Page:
11 June 2017

Decision making - an underrated skill

Today, there is an article in Sunday TOI about maids and the rising class divide in the Indian context. Yet another context is the manager vs worker class in corporations. The former is regarded with a severely jaundiced eye - some even regard managers as the useless bunch who have no talent to speak of and know only to delegate to their underlings. You might think how the two themes above are intertwined. Well, in my opinion, they are because of one distinctive trait that runs amongst employers & managers. And that is the skill of decision making.

I will not argue that there are disparities in society and some employers do treat their employees unfairly. Life is inherently unfair afterall. But what I want to talk about is that no matter how talented or hardworking one may be, 90% of the people do not want to be in the seat for decision making. Hence it is the remaining 10% who eventually call the shots. Its the trait that separates leaders automatically. Ever seen kids playing? The one who decides which game to play or who should play automatically becomes the leader. There are those who propose, there are those who follow. But the one who says decisively (not plaintively or wisely, mind you) gets his way.

In a family fabric too, one often thinks why it is the dad who always gets to decide everything. Or in some cases its the mom or the grandmother etc. This person is automatically regarded as the resident Hitler :-) But no one realizes that this person has taken it upon himself/herself (or sometimes circumstances thrust it upon them) to think what is good for all. Whether its which restaurant to go to for dinner, or which school to send the child to, or where to go for vacation etc. This person has undertaken the not-so-glamorous task of weighing which might be the more successful alternative given a set of people or circumstances (many times in a split second). This person is not only willing to take the blame if the decision falls flat but also has the resourcefulness to do course correction.

Is decision making an inborn trait or something one can acquire? Why is it only there in 10%(or even less) of the population? The reason is simple : Most people do not want to take the blame or responsibility when things go wrong. Everyone wants attention, appreciation, credit. But when there is a chance that you may lose popularity because of something you decided for a bunch of people (and chances are generally high that you will as you can never please them all), only a few people stand up. Also, this kind of responsibility requires one to move out of one's comfort zone. Human nature is such that getting out of comfort zone does not come easily. And usually its the males who do get out of it, women are sheltered in our society right from childhood so it does not come easily to them. Most women do not even want to decide how to get from A to B location, they want someone (husband, father, brother, driver) to plan and execute for them.

Now consider the case of maids & nannies. I've been handling them for the last 20 years. My experience is that their sole purpose is to squeeze as much salary and perks out of the employer as possible. Despite serving for years in the same household, they have not mastered the art of what the employer expects. Without an explicit instruction, is it safe to do something out of their own judgement? Most are too scared of being chided or scolded. Hence, they will go on doing the same thing year on year and keep expecting superior entitlement due to their tenure. In case of the nanny, if the child refuses to eat something, they let it be. There is no attempt to call the employer to figure out what can be given as an alternative. Or whip up some mouth-watering snack themselves to entice the child to eat. Most times, they do not know how to use a phone or how to read food labels. So even if options are available they do not feel empowered to act. They fail to realize that between an adult and a child, the onus in always on the adult to improve the relationship, soothe the child or resolve a problem, even if the adult is a nanny. Another instance with a maid is actually commendable. I once told my cook that I would be getting dhansak from a Parsi colleague that evening. So she need not cook dinner. Now the maid not only knew what dhansak was but had actually prepared brown rice to go along with it for dinner! Definitely exceeded my expectations.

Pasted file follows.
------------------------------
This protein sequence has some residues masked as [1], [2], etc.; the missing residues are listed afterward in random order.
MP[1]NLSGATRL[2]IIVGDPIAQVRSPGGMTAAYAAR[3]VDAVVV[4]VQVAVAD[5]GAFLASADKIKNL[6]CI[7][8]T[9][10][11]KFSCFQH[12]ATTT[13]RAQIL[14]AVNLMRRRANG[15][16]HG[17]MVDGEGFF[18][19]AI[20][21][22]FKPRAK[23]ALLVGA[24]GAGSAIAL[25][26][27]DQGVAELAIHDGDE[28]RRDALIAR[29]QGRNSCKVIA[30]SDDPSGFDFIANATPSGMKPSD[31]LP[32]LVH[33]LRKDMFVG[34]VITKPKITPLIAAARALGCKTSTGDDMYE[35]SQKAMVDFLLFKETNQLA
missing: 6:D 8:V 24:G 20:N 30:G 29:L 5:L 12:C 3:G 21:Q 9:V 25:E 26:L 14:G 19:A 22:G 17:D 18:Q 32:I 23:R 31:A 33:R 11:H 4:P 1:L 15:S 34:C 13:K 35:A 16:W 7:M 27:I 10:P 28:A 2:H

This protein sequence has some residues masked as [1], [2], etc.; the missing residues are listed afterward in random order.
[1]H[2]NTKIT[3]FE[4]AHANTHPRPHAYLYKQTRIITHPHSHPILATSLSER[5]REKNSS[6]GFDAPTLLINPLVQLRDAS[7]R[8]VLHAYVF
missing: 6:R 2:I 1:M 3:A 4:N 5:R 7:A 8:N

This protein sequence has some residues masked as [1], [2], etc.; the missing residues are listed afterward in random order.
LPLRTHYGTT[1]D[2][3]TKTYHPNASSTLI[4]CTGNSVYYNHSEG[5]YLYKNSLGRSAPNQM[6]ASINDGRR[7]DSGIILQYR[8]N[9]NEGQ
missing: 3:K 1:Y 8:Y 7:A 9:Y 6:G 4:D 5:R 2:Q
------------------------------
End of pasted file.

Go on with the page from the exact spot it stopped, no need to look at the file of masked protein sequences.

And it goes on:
One part of decision making is also action. Sometimes the action involves convincing a difficult person to do something against their wish. This may take a lot of perseverance and negotiation. Now, if its with a child, usually its the mother who does it. But if its with the landlord, then the husband/father does it usually. So the one who has the stomach for that particular task, usually undertakes it. Sometimes the dad has to do it in mom's absence and wife has to do in husband's absence. And that is when they realize that it is not an easy task. Its only when you are in the decision maker's shoes that you understand where it pinches.

As for delegation - Communication, negotiation, decision making requires a lot of time and effort. Many technical folks think that the HR is an easy stream to be in. But the human factor is often the toughest and dealing with different personalities, sometimes across geographies, takes up a lot of bandwidth. In such cases, delegation is the only way these people can find time to take up this additional activity. Delegation is an art and should not be treated lightly. Not everyone can delegate or trust others to do their tasks as well as themselves.

Thus, its easy to comment about people who decide, delegate, boss around. But since majority of the population is not in their boat, they seldom get the credit that they deserve.

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